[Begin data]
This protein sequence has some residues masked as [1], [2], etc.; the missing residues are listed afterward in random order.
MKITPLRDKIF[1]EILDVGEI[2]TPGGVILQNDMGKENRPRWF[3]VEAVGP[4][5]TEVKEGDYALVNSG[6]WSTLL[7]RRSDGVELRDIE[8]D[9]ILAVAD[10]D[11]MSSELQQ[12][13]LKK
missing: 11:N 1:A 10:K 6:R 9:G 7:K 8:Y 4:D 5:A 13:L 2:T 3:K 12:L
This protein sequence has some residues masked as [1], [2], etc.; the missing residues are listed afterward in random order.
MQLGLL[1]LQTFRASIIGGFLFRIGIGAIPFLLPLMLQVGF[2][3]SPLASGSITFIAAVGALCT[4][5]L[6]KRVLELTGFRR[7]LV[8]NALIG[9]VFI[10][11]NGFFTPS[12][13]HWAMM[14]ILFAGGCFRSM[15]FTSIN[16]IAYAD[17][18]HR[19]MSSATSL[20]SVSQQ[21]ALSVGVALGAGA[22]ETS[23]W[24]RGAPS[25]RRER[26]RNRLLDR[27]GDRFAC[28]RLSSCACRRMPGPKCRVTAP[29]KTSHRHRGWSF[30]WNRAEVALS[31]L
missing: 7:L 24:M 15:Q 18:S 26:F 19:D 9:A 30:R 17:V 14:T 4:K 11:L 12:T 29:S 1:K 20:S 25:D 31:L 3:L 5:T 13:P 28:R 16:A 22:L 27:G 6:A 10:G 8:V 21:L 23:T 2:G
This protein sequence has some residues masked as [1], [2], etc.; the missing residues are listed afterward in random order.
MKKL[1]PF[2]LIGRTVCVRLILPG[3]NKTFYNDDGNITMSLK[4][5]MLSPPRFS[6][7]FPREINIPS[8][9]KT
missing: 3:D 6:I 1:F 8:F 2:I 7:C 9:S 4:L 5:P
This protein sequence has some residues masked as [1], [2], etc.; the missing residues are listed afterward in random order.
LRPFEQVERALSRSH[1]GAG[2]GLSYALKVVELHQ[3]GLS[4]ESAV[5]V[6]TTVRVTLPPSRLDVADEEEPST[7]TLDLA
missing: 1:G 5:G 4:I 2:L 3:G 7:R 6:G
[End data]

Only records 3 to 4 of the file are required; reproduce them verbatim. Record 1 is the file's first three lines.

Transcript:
This protein sequence has some residues masked as [1], [2], etc.; the missing residues are listed afterward in random order.
MKKL[1]PF[2]LIGRTVCVRLILPG[3]NKTFYNDDGNITMSLK[4][5]MLSPPRFS[6][7]FPREINIPS[8][9]KT
missing: 3:D 6:I 1:F 8:F 2:I 7:C 9:S 4:L 5:P
This protein sequence has some residues masked as [1], [2], etc.; the missing residues are listed afterward in random order.
LRPFEQVERALSRSH[1]GAG[2]GLSYALKVVELHQ[3]GLS[4]ESAV[5]V[6]TTVRVTLPPSRLDVADEEEPST[7]TLDLA
missing: 1:G 5:G 4:I 2:L 3:G 7:R 6:G